In Israel Arabs serve on the Supreme Court, sit in the Knesset (and an Arab party, Ra’am, is part of the ruling coalition), go abroad as diplomats for their country. The chairman of Israel’s largest bank, Bank Leumi, is an Arab. Jews and Arabs study in the same universities, work in the same factories and offices, are treated in the same hospitals by both Jewish and Arab medical personnel. Jews and Arabs own restaurants and shops together. There is only one difference in the treatment of Jewish and Arab citizens. The Jews must, and the Arabs may if they wish, serve in the IDF. And increasingly, Arabs – mostly Christians and Druze – have chosen to do so. How does all this compare, Cori Bush, with what went on in South Africa under apartheid?

“If this body is looking for something productive to do with $3 million instead of funding a military that polices and kills Palestinians, I have some communities in St. Louis city and in St. Louis County where that money can go, where we desperately need investment, where we are hurting, where we need help. Let us prioritize funding there, prioritize funding life, not destruction.”

If Cori Bush had said that she does not believe in foreign aid, that she wants to keep that money for alleviating poverty at home, that is an acceptable position. But that’s not what she said. She said that she wants to cut aid only to one recipient, of all the dozens of countries that receive American aid. That country is Israel, that she depicts as a mighty Sparta, terrorizing the Palestinians. Israel is a democracy, with full respect for human rights; the NGO Freedom Watch ranks Israel’s level of freedom and respect for human rights as just about equal to that of the United States. Israel has never started a war, but it has been forced to fight many wars ever since 1948, when five Arab armies tried to snuff out its young life. It has fought two more wars for its very survival, in 1967 and in 1973. It has also had to fight many smaller wars against terrorists – one against the PLO in Lebanon, one against Hezbollah in Lebanon, and four against Hamas in Gaza, as well as two Palestinian intifadas. And there are what Israel calls “the wars between the wars” – the intermittent and never-ending attacks by Arab terrorists from Gaza and the West Bank, that can be kept to manageable levels by the IDF but never eliminated. And in the last few years, another enemy has appeared, Iran, which has supplied Hezbollah with 150,000 rockets, and from bases in Syria has been attempting to furnish Hezbollah with precision-guided missies; Iran has also been engaged in maritime warfare, with attacks on Israeli-linked ships in the Gulf of Oman.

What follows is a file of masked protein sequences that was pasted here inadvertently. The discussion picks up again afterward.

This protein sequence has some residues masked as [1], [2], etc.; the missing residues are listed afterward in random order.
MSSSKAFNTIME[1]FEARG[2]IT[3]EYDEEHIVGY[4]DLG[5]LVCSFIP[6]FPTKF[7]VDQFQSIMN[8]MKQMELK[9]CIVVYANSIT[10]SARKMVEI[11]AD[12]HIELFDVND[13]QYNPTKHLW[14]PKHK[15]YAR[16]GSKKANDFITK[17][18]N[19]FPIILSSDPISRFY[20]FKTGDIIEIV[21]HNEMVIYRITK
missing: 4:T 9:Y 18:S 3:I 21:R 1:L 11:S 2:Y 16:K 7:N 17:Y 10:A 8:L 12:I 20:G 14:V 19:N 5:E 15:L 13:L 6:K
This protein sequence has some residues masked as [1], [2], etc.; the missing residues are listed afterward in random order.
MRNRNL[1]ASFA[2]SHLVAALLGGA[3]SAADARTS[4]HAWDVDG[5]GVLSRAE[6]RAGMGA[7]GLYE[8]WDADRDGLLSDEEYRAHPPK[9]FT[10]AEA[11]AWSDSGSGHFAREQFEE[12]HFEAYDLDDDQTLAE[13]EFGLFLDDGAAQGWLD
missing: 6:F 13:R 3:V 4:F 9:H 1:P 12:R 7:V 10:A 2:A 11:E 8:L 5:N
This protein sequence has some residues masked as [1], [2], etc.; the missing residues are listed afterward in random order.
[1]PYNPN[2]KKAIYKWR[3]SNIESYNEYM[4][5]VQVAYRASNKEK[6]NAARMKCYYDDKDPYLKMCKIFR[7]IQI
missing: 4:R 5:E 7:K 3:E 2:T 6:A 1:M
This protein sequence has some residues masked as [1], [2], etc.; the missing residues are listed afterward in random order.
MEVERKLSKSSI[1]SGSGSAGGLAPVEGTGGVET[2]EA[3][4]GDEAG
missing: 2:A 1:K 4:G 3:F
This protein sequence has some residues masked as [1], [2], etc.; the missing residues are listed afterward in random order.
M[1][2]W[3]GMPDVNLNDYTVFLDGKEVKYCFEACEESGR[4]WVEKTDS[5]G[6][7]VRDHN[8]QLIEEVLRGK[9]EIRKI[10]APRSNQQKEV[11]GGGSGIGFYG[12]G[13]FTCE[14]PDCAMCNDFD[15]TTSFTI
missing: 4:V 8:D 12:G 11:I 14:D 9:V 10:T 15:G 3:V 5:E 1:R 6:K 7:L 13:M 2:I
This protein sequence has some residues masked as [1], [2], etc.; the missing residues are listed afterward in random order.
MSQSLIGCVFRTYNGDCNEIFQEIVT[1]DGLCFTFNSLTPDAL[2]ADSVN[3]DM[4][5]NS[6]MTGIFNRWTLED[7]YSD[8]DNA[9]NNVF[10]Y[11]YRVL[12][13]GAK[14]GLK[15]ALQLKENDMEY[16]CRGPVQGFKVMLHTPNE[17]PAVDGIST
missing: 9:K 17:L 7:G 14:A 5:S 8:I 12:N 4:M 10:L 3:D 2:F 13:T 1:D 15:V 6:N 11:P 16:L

Would Cori Bush support cutting aid to any country other than Israel — say, the billions we have poured into the military despotism in Egypt and the monarchy in Jordan? Or is there something about Israel that makes it uniquely unacceptable as a recipient of American foreign aid?

The moral of all this is simple: get cracking, supporters of Israel. Identify worthy opponents in each of the districts now represented by Rashida Tlaib, Ilhan Omar, Cori Bush, Betty McCollum, Andre Carson, right now – don’t wait until the summer of. 2022 — who can be persuaded to run in a Democratic primary. Help organize their campaigns early on. Donate whatever you can to them. Find national politicians who are willing to come into the district to campaign for them, as James Clyburn did for Shontel Brown. The members of The Squad, and their collaborators, must be more worried today than they were before Shontel Brown defeated Nina Turner, who had until a few weeks before the election been 35 points ahead in polls. Make them much more worried. Shontel them, one by one.

First published in Jihad Watch.